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Telstra and Ericsson take a step closer to Aussie 5G deployment

Telstra and Ericsson take a step closer to Aussie 5G deployment

Trial conducted at Telstra's new 5G testing centre on the Gold Coast

Credit: Dreamstime

Telstra and Ericsson have completed what they claim is the world’s first 5G trial data call over 26GHz radiofrequency spectrum, known as ‘mmWave’, using the telco’s production core network.

Telstra’s group managing director of networks, Mike Wright, said the trial, which was conducted at its new 5G testing centre on the Gold Coast, represented an important step in demonstrating that the mobile industry is set to tap into the mmWave spectrum band, which he said will be a critical element for 5G deployments going forward.

“5G will mean we can use more and different spectrum bands in order to deliver faster speeds, more capacity and lower latency to our customers,” Wright said. “This will support a range of different applications, everything from data heavy applications like virtual reality to highly reliable, low latency communications for smart cities and autonomous cars.

“5G will be transformative for a number of industries, everything from media broadcasting to manufacturing and transportation and we are committed to making sure our customers are among the first in the world to access these new capabilities,” he said.

The latest trial comes as Telstra launches its dedicated 5G testing centre on the Gold Coast, Queensland, with the latest trial set to be the first in what will be a series of activities over the next 12 months to bring the new and emerging mobile technologies from around the world to Australia.

“Now that we have completed this data call over mmWave spectrum, we will conduct further tests with Ericsson to gain further insights into how mmWave 5G can be scaled and integrated into commercial mobile networks as well as working with Australian industries to help them unlock future benefits and use cases based on 5G technology,” Wright said.

Telstra said the 26 GHz band is likely to feature in other 5G deployments in Australia, Europe and China. It is similar to the 28 GHz band used in the United States, according to the telco.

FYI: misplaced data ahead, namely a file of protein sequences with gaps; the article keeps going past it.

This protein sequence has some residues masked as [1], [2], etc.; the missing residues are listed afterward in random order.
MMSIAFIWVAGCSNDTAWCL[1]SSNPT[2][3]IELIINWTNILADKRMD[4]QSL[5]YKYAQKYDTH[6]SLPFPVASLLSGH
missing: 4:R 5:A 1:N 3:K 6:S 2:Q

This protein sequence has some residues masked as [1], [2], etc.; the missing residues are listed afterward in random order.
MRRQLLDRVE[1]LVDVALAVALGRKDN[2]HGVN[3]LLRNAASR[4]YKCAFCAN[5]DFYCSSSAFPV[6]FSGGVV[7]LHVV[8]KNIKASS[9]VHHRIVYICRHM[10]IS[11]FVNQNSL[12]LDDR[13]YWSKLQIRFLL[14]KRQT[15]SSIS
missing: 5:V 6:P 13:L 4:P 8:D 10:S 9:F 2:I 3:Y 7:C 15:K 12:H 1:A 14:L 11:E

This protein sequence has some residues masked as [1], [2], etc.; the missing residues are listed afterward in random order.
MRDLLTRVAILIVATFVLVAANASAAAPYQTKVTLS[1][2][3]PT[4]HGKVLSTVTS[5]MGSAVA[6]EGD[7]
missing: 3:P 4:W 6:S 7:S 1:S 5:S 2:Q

As noted by Telstra in an open letter, entitled Expediting the reallocation of 5G mobile pioneer bands and dated 26 May, to the Australian Communications and Media Authority (ACMA), internally, spectrum within and adjacent to the 3.6 GHz and 26 GHz bands has been identified as the most suitable for the initial deployment of 5G services.

“These bands are not currently available for mobile use in Australia,” Telstra said.

However, the ACMA – which oversees the allocation of mobile spectrum in Australia – is currently in the process of consulting with industry in a bid to open up the bandwidth range for commercial 5G rollouts in Australia.

In September, the Authority hosted an event called Spectrum tune-up: Spectrum for 5G broadband in mmWave bands to further progress consideration of the mmWave bands in Australia.

The event, along with the consultation process, are proposed to be used to assist in streamlining the early consideration of mmWave spectrum for 5G use.

If a decision is made to progress one or more mmWave bands to this next phase, the ACMA will then work towards developing an options paper for the bands identified.

Submissions for the consultation closed on 20 October.

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